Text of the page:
"ICE spent $5.2 million on a kosher-meat-packing-plant raid in Postville, Iowa, or about $14,000 per immigrant," writes Hildreth."Added to this cost was ICE's unprecedented decision to prosecute the immigrants criminally rather than in immigration court. It meant millions of extra dollars spent on keeping the defendants in jail. Had the immigrants been tried in immigration courts, they would have been deported at little expense."

Later Hildreth adds:

"In a factory raid in New Bedford, Mass., ICE put 200 workers, shackled head to toe, on chartered airliners and flew them to Texas prisons at a cost of $200,000, only to fly 40 back at additional cost when they were granted release on bail.
"For all this expense, taxpayers might expect that ICE caught some bad guys -- terrorists or criminals posing a real threat to us. Alas, they found only workers, many undocumented but otherwise harmless."

Hildreth suggests a three-pronged reform: Focus ICE on catching bad guys, not workers; maintain immigration cases in the courts provided for those cases; and stop flying immigrants around the country, which is expensive.

In an article that appeared last month on The Nation online, writer David Bacon goes a lot further, demanding a cessation of ICE worksite enforcement raids, a position that, by the way, has already been outlined and supported by the U.S. Conference of Catholic Bishops.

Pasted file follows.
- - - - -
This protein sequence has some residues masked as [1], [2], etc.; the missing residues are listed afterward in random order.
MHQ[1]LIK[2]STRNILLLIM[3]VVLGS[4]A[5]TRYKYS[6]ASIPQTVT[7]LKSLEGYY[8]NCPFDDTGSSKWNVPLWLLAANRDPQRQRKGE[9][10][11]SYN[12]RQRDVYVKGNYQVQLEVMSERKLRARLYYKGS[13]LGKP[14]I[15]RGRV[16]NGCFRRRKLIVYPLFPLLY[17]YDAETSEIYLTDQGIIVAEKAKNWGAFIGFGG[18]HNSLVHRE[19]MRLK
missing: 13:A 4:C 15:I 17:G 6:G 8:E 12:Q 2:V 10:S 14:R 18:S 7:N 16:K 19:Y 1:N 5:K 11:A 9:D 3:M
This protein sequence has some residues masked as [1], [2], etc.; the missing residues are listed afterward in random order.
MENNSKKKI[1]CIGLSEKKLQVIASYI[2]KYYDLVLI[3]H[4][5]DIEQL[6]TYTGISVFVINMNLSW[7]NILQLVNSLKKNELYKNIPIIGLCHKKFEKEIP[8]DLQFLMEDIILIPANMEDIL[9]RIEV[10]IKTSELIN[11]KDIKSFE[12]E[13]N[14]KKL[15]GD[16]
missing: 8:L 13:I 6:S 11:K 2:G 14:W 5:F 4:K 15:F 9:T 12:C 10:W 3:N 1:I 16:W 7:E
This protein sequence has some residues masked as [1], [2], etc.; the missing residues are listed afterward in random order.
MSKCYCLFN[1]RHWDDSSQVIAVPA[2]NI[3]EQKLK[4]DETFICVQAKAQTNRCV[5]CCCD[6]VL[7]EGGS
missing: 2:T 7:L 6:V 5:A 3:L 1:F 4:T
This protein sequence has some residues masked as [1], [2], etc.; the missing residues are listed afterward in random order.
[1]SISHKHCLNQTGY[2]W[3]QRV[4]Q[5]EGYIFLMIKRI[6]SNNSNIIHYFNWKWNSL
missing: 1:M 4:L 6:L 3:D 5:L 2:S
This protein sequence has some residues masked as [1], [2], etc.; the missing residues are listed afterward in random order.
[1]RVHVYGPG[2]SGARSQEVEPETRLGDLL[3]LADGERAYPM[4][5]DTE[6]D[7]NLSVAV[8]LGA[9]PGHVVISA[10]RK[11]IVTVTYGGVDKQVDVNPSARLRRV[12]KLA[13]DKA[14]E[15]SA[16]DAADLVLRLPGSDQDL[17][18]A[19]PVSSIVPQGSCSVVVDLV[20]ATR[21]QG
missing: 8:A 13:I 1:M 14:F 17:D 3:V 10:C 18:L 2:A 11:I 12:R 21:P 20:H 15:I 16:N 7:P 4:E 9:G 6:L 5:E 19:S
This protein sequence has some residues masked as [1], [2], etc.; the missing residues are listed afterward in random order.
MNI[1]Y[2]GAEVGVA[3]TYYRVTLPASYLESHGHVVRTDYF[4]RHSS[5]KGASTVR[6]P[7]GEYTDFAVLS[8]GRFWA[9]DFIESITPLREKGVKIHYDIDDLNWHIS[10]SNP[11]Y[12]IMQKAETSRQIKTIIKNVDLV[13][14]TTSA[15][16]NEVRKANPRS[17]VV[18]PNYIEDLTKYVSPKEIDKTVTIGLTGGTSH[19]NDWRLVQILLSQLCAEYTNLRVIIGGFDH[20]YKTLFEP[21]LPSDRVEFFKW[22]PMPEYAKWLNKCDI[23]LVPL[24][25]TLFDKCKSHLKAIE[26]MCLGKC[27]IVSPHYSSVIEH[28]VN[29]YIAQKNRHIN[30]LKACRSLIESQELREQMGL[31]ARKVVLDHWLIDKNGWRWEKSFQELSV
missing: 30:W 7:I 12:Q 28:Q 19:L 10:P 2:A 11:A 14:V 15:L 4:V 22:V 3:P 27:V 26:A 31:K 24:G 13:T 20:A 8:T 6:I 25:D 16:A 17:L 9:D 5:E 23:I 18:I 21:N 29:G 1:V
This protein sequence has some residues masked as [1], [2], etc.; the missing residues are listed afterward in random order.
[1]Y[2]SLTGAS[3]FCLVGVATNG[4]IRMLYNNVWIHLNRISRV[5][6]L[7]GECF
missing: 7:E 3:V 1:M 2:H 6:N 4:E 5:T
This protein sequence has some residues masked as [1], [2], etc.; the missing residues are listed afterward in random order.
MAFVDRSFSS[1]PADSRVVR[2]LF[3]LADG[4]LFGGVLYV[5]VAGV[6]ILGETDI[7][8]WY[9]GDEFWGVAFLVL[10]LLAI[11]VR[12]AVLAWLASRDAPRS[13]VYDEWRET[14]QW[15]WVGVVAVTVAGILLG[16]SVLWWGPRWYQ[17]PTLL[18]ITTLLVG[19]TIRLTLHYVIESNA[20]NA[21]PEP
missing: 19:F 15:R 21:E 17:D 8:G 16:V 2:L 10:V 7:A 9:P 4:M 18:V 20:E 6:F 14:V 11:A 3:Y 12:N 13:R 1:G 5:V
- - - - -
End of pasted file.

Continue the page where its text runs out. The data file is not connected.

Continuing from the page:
Recently, a group calling itself FIRE, or "Flagstaff Immigrant Rights Enforcement," delivered a "notice of deportation" to an ICE management meeting taking place at a Flagstaff hotel. The video of the stunt, which I posted a few days ago, is humorous, but like all good agitprop theater, it made me think. Specifically, it caused me to imagine a world without ICE. And I have to admit, a world without ICE would be a lot better off than one with it.

Keep Phoenix New Times Free... Since we started Phoenix New Times, it has been defined as the free, independent voice of Phoenix, and we would like to keep it that way. Offering our readers free access to incisive coverage of local news, food and culture. Producing stories on everything from political scandals to the hottest new bands, with gutsy reporting, stylish writing, and staffers who've won everything from the Society of Professional Journalists' Sigma Delta Chi feature-writing award to the Casey Medal for Meritorious Journalism. But with local journalism's existence under siege and advertising revenue setbacks having a larger impact, it is important now more than ever for us to rally support behind funding our local journalism. You can help by participating in our "I Support" membership program, allowing us to keep covering Phoenix with no paywalls.

We use cookies to collect and analyze information on site performance and usage, and to enhance and customize content and advertisements. By clicking 'X' or continuing to use the site, you agree to allow cookies to be placed. To find out more, visit our cookies policy and our privacy policy.


Join the New Times community and help support independent local journalism in Phoenix.


Join the New Times community and help support independent local journalism in Phoenix.